‘Roma’ For The People | The Nation

As the sun went down in Mexico City last Thursday, thousands of people lined up at the gates of the Los Pinos presidential residence, an enormous leafy complex in the middle of Mexico City’s Chapultepec Park. “Look, it’s the president!” joked a young girl playing in line with her little brother. But with their blankets and thermoses in tow, the crowd wasn’t there to wait for the newly-inaugurated Andrés Manuel López Obrador. They were there for a free screening of Alfonso Cuarón’s film Roma.

The film was projected in what was, until a few weeks ago, the presidential heliport. But when Obrador was sworn in on December 1st, he broke the tradition of moving into Los Pinos, opting instead to continue living in his home in the Roma neighborhood—where Cuarón’s film is set—with eventual plans to move closer to the National Palace, Mexico’s federal seat.

Making good on one of his man-of-the-people campaign promises, which included foregoing a security detail and continuing to drive his white Jetta, he opened the doors of Los Pinos to the public for the first time in 84 years. His administration’s intention is to transform it into a cultural center which will include regular events like the Roma screening.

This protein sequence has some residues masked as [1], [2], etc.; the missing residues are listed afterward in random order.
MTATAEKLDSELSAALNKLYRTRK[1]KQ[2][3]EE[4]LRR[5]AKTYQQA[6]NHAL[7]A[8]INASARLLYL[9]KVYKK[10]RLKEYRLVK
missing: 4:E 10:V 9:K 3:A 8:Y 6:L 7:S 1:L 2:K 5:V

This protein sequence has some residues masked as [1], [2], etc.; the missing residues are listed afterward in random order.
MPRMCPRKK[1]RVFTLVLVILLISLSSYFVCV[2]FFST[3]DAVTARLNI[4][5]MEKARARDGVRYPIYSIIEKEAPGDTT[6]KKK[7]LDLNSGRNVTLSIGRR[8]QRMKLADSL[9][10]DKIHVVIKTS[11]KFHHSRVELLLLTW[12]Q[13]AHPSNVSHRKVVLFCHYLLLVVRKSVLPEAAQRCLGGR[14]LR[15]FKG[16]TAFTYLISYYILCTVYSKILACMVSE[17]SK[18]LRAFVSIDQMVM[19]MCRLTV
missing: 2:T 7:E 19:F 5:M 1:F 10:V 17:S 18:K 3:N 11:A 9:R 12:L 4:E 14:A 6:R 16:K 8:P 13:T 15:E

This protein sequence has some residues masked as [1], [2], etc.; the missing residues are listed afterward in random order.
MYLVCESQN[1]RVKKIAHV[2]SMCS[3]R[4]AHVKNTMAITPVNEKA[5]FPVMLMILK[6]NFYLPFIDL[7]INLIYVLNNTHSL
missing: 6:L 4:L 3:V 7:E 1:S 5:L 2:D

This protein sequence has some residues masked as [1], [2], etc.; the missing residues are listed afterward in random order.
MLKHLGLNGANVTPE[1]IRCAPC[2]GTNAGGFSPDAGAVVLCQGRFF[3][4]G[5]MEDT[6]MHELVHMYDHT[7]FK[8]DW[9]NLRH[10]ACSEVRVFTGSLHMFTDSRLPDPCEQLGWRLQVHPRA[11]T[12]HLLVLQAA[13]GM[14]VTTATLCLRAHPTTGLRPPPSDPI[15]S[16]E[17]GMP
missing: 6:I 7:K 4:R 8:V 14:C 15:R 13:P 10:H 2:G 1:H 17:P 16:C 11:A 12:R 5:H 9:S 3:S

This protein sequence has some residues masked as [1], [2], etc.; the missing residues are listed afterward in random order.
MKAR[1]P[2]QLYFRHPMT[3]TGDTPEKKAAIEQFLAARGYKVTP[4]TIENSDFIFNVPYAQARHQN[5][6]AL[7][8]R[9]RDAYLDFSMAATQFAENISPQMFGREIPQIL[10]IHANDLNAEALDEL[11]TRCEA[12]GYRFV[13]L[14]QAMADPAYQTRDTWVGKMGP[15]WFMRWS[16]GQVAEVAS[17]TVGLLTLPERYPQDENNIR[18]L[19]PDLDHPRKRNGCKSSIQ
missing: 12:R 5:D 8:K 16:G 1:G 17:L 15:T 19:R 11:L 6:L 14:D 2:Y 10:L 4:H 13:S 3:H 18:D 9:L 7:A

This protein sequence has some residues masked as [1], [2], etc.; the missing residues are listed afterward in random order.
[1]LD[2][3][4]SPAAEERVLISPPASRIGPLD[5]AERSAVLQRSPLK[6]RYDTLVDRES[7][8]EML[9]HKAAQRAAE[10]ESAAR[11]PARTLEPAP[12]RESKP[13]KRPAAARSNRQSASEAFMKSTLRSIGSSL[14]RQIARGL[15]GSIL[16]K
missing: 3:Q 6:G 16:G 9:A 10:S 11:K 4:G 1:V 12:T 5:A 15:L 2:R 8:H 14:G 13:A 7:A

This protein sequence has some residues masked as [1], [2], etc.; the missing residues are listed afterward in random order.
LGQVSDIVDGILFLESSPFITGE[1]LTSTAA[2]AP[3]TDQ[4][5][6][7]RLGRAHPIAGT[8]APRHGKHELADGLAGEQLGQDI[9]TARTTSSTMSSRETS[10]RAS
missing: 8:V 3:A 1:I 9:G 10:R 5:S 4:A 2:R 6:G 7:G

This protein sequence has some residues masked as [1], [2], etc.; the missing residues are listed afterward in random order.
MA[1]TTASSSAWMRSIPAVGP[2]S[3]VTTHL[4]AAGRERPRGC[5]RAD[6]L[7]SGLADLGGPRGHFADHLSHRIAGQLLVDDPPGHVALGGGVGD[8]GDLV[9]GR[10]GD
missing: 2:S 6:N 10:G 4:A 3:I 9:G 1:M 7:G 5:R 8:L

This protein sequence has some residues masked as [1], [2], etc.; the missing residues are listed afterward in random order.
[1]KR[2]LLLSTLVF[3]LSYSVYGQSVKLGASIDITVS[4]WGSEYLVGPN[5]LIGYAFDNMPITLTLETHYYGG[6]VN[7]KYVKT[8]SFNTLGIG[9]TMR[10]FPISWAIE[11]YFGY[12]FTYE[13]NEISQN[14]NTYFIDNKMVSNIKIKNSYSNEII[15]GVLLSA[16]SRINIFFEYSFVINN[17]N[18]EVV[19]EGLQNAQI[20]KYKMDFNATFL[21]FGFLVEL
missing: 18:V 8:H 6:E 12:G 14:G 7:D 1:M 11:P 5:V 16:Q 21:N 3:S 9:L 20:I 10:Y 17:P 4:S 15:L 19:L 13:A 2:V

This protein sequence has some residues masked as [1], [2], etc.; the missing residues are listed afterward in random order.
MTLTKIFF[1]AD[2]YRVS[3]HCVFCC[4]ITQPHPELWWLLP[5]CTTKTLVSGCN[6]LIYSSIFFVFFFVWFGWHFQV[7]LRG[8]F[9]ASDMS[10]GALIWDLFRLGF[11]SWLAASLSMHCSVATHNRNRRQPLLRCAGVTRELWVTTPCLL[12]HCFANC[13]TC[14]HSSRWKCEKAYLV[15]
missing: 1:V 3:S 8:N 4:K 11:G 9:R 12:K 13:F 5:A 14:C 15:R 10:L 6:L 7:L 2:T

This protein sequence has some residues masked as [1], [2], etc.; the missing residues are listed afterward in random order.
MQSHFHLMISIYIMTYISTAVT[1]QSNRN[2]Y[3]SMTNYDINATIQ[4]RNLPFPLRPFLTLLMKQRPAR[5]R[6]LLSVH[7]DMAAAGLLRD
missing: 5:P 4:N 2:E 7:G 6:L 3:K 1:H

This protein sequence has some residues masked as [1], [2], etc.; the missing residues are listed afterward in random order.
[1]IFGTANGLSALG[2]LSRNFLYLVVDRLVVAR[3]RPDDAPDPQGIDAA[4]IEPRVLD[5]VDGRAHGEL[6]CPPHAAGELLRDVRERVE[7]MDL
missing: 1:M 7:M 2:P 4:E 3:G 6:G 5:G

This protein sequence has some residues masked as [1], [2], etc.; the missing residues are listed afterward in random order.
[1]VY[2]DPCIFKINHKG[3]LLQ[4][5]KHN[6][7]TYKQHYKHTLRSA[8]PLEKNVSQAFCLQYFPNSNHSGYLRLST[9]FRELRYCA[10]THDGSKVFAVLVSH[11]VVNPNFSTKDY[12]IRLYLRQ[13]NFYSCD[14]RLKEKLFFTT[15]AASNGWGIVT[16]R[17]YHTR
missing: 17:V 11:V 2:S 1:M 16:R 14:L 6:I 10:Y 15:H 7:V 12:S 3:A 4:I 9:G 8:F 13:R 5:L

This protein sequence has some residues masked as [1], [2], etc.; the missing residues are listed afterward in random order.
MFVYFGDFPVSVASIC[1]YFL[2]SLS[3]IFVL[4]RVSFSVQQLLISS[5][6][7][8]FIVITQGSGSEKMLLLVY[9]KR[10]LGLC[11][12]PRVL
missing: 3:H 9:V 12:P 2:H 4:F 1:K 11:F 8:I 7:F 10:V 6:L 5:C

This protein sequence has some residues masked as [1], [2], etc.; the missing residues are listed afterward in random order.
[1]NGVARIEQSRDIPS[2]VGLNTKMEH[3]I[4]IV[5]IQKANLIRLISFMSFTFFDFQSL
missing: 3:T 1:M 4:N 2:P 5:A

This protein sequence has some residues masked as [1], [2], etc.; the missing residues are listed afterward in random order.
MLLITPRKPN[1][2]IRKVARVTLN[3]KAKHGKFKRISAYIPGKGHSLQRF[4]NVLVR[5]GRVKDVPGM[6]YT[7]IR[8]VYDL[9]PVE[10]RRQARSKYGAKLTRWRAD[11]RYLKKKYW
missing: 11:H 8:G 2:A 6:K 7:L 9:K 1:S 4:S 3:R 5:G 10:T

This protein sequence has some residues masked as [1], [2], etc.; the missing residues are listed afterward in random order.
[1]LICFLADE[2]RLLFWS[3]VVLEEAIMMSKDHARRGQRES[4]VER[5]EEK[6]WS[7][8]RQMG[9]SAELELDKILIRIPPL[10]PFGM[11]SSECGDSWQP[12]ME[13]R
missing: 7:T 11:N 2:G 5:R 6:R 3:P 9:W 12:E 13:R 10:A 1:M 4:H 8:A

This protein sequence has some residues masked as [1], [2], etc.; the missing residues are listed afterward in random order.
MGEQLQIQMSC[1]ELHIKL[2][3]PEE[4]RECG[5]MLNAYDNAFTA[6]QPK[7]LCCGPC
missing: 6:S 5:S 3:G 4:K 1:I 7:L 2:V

Cuaron’s new film is a fitting début for the newly-public center: the film is an intimate portrait of the relationship between an upper-middle-class Mexican family and the indigenous domestic worker, Cleo, who holds their home together. It’s also homage to Cuarón’s own childhood housekeeper. Set in the 1970s, the tensions around class, race, and gender that it exposes feel current still today. These situate the film within the national conversations around systemic inequality that helped Obrador get elected. 

“A huge component of urban Mexican society is this class structure that involves internal migration, composed of young females coming from outside the city looking for work,” explained Pablo Martinez Zarate, a filmmaker and professor of documentary film and photography at Iberoamericana University.

The screening reflected the new administration’s stated commitment to accessibility: Roma was financed by Netflix, which originally limited its run in theaters and ignited a backlash against restricting such a cinematographic film to costly streaming services viewed on small, private screens, especially when the limited showings sold out almost immediately.

“There are people who don’t have Netflix, who don’t have the Internet,” said Antonio Martínez Marvel, spokesman for the new secretary of culture, adding that the project Los Pinos Para Todos (Los Pinos For All) aims to shine a light on the way that Mexican presidents have lived apart from the people, metaphorically and physically: “when you go to Los Pinos, you feel like you’re in a bubble.”

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